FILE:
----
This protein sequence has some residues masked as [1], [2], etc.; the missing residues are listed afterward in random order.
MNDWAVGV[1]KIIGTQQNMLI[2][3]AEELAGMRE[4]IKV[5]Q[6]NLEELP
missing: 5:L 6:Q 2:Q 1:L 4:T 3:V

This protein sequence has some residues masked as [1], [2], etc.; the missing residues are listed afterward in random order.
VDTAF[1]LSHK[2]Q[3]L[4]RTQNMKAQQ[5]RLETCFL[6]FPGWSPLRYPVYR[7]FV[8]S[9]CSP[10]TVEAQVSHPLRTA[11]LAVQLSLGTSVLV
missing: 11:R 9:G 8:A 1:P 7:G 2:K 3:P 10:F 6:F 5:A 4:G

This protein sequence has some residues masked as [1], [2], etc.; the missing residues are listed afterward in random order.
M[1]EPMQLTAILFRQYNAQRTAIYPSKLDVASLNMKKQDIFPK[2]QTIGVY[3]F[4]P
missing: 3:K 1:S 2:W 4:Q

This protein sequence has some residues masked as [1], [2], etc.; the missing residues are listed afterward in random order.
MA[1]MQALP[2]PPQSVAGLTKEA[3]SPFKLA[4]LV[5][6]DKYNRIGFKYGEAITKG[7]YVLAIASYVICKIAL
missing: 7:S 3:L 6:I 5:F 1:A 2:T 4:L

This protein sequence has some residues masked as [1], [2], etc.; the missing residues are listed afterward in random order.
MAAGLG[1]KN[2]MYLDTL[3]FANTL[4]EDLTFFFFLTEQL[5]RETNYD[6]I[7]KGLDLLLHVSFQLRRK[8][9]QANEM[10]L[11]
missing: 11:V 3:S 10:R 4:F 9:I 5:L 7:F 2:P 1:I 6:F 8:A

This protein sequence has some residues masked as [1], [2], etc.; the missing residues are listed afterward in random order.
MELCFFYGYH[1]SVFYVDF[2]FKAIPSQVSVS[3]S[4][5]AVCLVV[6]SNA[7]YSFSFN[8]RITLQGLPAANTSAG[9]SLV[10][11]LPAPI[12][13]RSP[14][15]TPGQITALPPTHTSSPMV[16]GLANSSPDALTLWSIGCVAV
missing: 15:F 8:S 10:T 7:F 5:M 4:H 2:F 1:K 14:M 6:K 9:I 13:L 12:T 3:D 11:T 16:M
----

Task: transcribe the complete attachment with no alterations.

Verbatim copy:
This protein sequence has some residues masked as [1], [2], etc.; the missing residues are listed afterward in random order.
MNDWAVGV[1]KIIGTQQNMLI[2][3]AEELAGMRE[4]IKV[5]Q[6]NLEELP
missing: 5:L 6:Q 2:Q 1:L 4:T 3:V

This protein sequence has some residues masked as [1], [2], etc.; the missing residues are listed afterward in random order.
VDTAF[1]LSHK[2]Q[3]L[4]RTQNMKAQQ[5]RLETCFL[6]FPGWSPLRYPVYR[7]FV[8]S[9]CSP[10]TVEAQVSHPLRTA[11]LAVQLSLGTSVLV
missing: 11:R 9:G 8:A 1:P 7:G 2:K 3:P 10:F 6:F 5:A 4:G

This protein sequence has some residues masked as [1], [2], etc.; the missing residues are listed afterward in random order.
M[1]EPMQLTAILFRQYNAQRTAIYPSKLDVASLNMKKQDIFPK[2]QTIGVY[3]F[4]P
missing: 3:K 1:S 2:W 4:Q

This protein sequence has some residues masked as [1], [2], etc.; the missing residues are listed afterward in random order.
MA[1]MQALP[2]PPQSVAGLTKEA[3]SPFKLA[4]LV[5][6]DKYNRIGFKYGEAITKG[7]YVLAIASYVICKIAL
missing: 7:S 3:L 6:I 5:F 1:A 2:T 4:L

This protein sequence has some residues masked as [1], [2], etc.; the missing residues are listed afterward in random order.
MAAGLG[1]KN[2]MYLDTL[3]FANTL[4]EDLTFFFFLTEQL[5]RETNYD[6]I[7]KGLDLLLHVSFQLRRK[8][9]QANEM[10]L[11]
missing: 11:V 3:S 10:R 4:F 9:I 5:L 7:F 2:P 1:I 6:F 8:A

This protein sequence has some residues masked as [1], [2], etc.; the missing residues are listed afterward in random order.
MELCFFYGYH[1]SVFYVDF[2]FKAIPSQVSVS[3]S[4][5]AVCLVV[6]SNA[7]YSFSFN[8]RITLQGLPAANTSAG[9]SLV[10][11]LPAPI[12][13]RSP[14][15]TPGQITALPPTHTSSPMV[16]GLANSSPDALTLWSIGCVAV
missing: 15:F 8:S 10:T 7:F 5:M 4:H 2:F 1:K 14:M 6:K 9:I 13:L 12:T 3:D 11:T 16:M